Bill's Speeches






I acknowledge the traditional owners of the land on which we meet, and I pay my respects to their elders past and present.


Thank you, Professor Brendan Crabb, for bringing this issue to our national Parliament – and for allowing me the opportunity to say a few words tonight.


To Michelle Hendel, thank you for making me a little bit more proud to be an Australian.


I pay tribute to Alistair Lucas, who recently stepped down as chair.


I spoke with Alistair a few days ago, he’s currently dealing with devastating news.


He is a special, remarkable person – modest and generous.


And I know he will be surrounded by friends and goodwill in the tough battle ahead of him.


On a happier note, it’s a great pleasure to see Natasha Stott Despoja, our outstanding Ambassador for Women and Girls here this evening to lend her voice to this noble cause.


And, of course, I acknowledge my wife Chloe.


Chloe has been a longstanding friend and supporter of the work of the Burnet Institute, she cares very deeply about this area.


And she has been very influential in my thinking about medical research and science more generally.


One of my favourite writers, speakers and thinkers, Martin Luther King once said:


Injustice anywhere is a threat to justice everywhere. We are caught in an inescapable network of mutuality, tied in a single garment of destiny. Whatever affects one directly, affects all indirectly.


That’s the principle that underpins your work, and it has long been the foundation of Labor’s approach to healthcare.


Labor believes in universal Medicare because we believe that the health of any one of us, matters to all of us.


We believe everyone should have access to the healthcare they need – not just the healthcare they can afford.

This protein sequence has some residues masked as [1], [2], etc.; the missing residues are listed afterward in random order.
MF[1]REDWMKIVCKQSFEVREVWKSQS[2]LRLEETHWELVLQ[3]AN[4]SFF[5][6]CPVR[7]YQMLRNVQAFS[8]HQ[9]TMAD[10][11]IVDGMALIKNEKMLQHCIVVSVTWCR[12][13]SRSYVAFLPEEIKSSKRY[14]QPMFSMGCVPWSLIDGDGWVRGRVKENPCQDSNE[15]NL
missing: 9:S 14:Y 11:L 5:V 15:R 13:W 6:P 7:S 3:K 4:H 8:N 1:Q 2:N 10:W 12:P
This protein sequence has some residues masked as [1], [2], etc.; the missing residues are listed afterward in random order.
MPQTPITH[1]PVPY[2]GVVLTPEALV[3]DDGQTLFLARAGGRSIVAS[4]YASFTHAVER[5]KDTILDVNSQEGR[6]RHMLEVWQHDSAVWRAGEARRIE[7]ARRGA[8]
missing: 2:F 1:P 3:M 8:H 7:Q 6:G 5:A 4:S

Yet for far too many people in countries like Papua New Guinea, it not just a question of affordability – it’s also very much a question of access.


Right now, the four kilometres that separate Australia from Papua New Guinea represents a 20 year gap in life expectancy – that’s injustice.


More than 1500 mothers in PNG lose their lives each year – that’s injustice.


More than 5,000 babies in PNG will die in the first month of life and another 10,000 will be a sad memory before the time of their fifth birthday – that is tragic, senseless, injustice.


Worst of all – much of this loss is avoidable.


We can prevent these deaths - and because we can, we must.


That is the call of our network of mutuality, the binding thread of our common humanity.


It is the responsibility that we owe our friends and neighbours as a smart and prosperous nation.


That is why all the work you do, and the Burnet Institute’s Healthy Mothers, Healthy Babies program in particular is so important.


The project we support tonight will see life-saving care given to women and children in Papua New Guinea through targeted evidence-based community research.


Burnet Institute has long been a national and international leader when it comes to turning medical research into practical action, with meaningful benefits.


You have a distinguished record of helping to achieve better health for poor and vulnerable communities in Australia and internationally.